Winnipeg/Reuters – U.S. soybean futures jumped nearly 2 per cent on Friday as investors covered short positions due to strong export demand, registering their biggest weekly gain since mid-December.
Chicago wheat edged higher, and registered a big weekly gain on concerns over dry weather in parts of the U.S. Plains.
Corn also climbed, on strong export sales.
The most-active May soybean contract touched its highest price since Feb. 23 on strong demand from top importer China. The contract gained 14-3/4 cents, or 1.7 per cent, at $8.78-1/2 per bushel.
For the week, soybeans also posted a 1.7 per cent gain.
Investors covered soybean short positions with an eye on Wednesday’s monthly report from the U.S. Department of Agriculture on world crop supply and demand, said U.S. Commodities analyst Jason Roose.
“Everything leads to the shorts lightening up and a firmer tone.”
Traders have already factored in expected large leftover U.S. soybean supplies from the current crop year and a big South American harvest, but strong demand could change the picture, Roose said.
China is expected to buy 83 million tonnes of soybeans in 2015/16, up from 78.35 million tonnes in the previous year, COFCO Futures Managing Director Wang Lin said on Wednesday.
Recent weakness in the U.S. dollar, which dipped on Friday, has also supported U.S. crops, making them more competitive globally.
The most-active Chicago wheat futures contract gained 1 cent to $4.60-3/4 per bushel after hitting $4.64-1/2 earlier in the session, the highest price since Feb. 23. It rose 1.9 per cent this week, its biggest gain in three months.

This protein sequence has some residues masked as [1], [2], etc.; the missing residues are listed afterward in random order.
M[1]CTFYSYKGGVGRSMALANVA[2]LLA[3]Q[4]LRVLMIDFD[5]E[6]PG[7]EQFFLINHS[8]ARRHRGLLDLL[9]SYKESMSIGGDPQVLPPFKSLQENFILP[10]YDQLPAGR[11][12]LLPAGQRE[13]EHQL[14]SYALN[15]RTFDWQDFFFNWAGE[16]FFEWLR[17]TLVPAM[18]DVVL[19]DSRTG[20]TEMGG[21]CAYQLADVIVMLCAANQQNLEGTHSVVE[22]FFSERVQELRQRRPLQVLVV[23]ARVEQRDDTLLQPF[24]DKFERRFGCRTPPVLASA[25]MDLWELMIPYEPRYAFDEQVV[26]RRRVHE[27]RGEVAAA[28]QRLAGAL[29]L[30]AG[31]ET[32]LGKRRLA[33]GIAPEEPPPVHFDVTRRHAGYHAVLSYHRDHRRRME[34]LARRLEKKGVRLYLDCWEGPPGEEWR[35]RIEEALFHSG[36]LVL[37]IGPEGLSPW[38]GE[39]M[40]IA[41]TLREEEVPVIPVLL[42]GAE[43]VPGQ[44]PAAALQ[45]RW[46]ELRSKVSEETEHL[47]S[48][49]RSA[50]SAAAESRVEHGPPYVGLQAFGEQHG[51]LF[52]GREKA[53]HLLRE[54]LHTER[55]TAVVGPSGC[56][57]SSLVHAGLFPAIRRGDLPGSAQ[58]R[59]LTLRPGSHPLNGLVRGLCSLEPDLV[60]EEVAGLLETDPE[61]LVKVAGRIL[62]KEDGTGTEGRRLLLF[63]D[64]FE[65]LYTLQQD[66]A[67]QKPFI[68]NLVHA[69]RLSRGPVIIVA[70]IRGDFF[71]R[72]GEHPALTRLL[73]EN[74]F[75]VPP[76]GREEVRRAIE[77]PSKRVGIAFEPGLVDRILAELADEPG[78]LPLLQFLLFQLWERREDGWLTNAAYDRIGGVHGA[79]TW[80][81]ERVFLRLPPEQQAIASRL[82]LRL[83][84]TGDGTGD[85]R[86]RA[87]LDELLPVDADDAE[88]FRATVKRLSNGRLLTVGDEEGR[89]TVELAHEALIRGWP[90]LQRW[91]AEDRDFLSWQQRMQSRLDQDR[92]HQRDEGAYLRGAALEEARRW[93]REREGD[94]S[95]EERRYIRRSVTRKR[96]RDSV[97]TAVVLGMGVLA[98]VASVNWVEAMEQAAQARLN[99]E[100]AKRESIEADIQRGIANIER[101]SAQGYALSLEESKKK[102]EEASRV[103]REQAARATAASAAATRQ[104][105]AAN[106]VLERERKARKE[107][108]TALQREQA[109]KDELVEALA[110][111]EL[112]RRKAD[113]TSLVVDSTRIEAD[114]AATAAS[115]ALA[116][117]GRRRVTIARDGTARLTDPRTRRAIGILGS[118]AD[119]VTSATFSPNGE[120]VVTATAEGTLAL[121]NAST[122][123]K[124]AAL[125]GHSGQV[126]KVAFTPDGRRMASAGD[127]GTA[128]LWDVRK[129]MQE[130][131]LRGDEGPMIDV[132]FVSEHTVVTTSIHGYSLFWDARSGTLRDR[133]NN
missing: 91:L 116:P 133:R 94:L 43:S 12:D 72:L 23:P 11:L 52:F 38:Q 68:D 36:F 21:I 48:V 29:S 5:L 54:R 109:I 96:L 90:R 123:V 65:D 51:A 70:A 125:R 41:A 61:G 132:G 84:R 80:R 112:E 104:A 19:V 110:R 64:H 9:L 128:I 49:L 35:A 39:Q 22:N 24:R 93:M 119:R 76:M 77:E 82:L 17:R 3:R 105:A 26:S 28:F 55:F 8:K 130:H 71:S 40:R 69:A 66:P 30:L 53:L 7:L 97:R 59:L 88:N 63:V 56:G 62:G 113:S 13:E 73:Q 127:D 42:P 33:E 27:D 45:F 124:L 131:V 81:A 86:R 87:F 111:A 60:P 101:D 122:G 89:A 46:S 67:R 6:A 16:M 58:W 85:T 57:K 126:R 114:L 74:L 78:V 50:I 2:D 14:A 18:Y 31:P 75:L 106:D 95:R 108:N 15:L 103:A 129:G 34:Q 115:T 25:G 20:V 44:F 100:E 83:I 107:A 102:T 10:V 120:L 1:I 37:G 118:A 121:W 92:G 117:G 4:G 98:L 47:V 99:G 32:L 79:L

“The U.S. Southern Plains are too dry for these unseasonably warm temperatures,” said Tobin Gorey, director of agricultural strategy at Commonwealth Bank of Australia.
“And weather forecasters do not expect much relief in the next week.”
The weekly U.S. Drought Monitor, released on Thursday, showed that 21 per cent of Oklahoma, the No. 3 winter wheat state last year, was “abnormally dry,” up from 1 per cent a week ago.
Still, wheat also faces global export competition and needs to be attractively priced for buyers, Roose said.
Corn tacked on 1-3/4 cents, or 0.6 per cent, at $3.58-1/4 per bushel.
The market was supported by the USDA’s report showing weekly export sales of U.S. old-crop corn at nearly 1.1 million tonnes, the most in a month.
But corn lost ground for a second straight week, easing 0.3 per cent, amid plentiful supplies.
(Additional reporting by Naveen Thukral in Singapore, Sybille de La Hamaide in Paris and Julie Ingwersen in Chicago)